NCERT Solutions Class 12 Micro Economics Chapter 1

NCERT Solutions Class 12 Microeconomics Chapter 1 – Introduction

In any society, people require many goods and services for their day-to-day activities. A rough list of these goods and services can range from goods such as food, clothing and shelter to services such as transportation facilities, accessible channels of communication and services from healthcare professionals. Thus, in terms of an economy, it can be stated that a particular society has unlimited demands. But these unlimited demands are limited by the resources that society possesses. Every individual is engaged in some production of goods or services and wants a combination of goods and services that they will not produce. Any allocation of societal resources would result in the production of a specific combination of distinct goods and services. The goods and services created will need to be redistributed among the members of society. Two fundamental economic issues that society faces are the distribution of the final mix of commodities and services and the allocation of scarce resources. Chapter 1 of Class 12 Microeconomics introduces the students to the above-mentioned economic issues.

The NCERT Solutions Class 12 Microeconomics Chapter 1 provides students with the base of Microeconomics concept of central problems of the economy while also discussing in depth the market economy and production possibility and laying down the concept of Microeconomics and Macroeconomics. Going through these solutions will help students have a strong base of knowledge that will help them understand more complex economic concepts in the future.

Students are commonly advised to use the NCERT Solutions for each chapter to help them grasp and apply the chapter’s contents. Many students struggle to find solutions to all of the NCERT activities for a variety of reasons. The NCERT Solutions Class 12 Microeconomics Chapter 1 was prepared by Extramarks to help students grasp the material, formulate their answers, and receive solutions that have been properly reviewed. As they are created by subject matter experts and adhere to the most recent CBSE rules, these NCERT Solutions Class 12 Microeconomics Chapter 1 assist students in properly learning the topic, allowing them to perform well on tests.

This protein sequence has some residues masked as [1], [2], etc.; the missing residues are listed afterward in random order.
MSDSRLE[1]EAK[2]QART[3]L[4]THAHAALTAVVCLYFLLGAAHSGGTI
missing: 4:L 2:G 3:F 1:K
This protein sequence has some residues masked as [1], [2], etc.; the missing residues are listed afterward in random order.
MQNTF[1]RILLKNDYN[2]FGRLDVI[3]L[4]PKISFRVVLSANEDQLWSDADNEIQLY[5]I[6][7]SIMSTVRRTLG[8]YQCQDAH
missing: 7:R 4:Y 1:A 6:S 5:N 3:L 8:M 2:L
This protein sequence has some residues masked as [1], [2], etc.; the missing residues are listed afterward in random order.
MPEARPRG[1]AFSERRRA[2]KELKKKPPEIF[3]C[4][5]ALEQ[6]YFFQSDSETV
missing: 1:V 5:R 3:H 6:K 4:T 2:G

Students can find various study tools in addition to the NCERT Solutions Class 12 Microeconomics Chapter 1 on the Extramarks website. NCERT books, CBSE revision notes, CBSE sample papers, CBSE previous year question papers and other resources are included.

Key Topics Covered in NCERT Solutions Class 12 Microeconomics Chapter 1

The introductory chapter holds a lot of importance for students of Class 12. A strong hold on the concepts mentioned in the NCERT Solutions Class 12 Microeconomics Chapter 1 will give students the required knowledge to dig deeper into economic problems and understand how economies in the real world function.

Some key topics covered in NCERT Solutions Class 12 Microeconomics Chapter 1 are as follows:

  • Introduction to a Simple Economy
  • Central Problems of the Economy
  • Production Possibility Frontier
  • Assumption of the Production Possibility Frontier
  • Shifts in the Production Possibility Curve
  • Opportunity Cost
  • Different Types of Economy
  • Positive and Normative Economics
  • Microeconomics and Macroeconomics

Let us now look at the detailed information on each of the above-listed subtopics in the NCERT Solutions Class 12 Microeconomics Chapter 1:

Introduction to a Simple Economy

  • The simple economy faces the problem of choice. There are unlimited demands but limited resources that are available for which a choice has to be made.
  • It is also referred to as the resource economisation problem or the challenge of using some resources effectively to meet the demands of the population.
  • Natural resources, such as land and air, human resources, such as labour, capital resources, such as equipment and structures, and entrepreneurial resources such as a person prepared to take chances are all examples of components of production.
  • The root causes of key difficulties include the unending human demand, the scarcity of economic resources and alternate uses of resources.

Central Problems of the Economy

There are three central problems to an economy. A detailed description of these problems as given in the NCERT Solutions Class 12 Microeconomics Chapter 1 is as follows:

  1. What to Produce?
  • The first challenge of every economy is deciding what things to produce and in what quantities or amounts. There are decisions to be made, including whether to create consumer or luxury goods, agricultural goods or investment goods, educational and healthcare needs of the nation or bolster the military.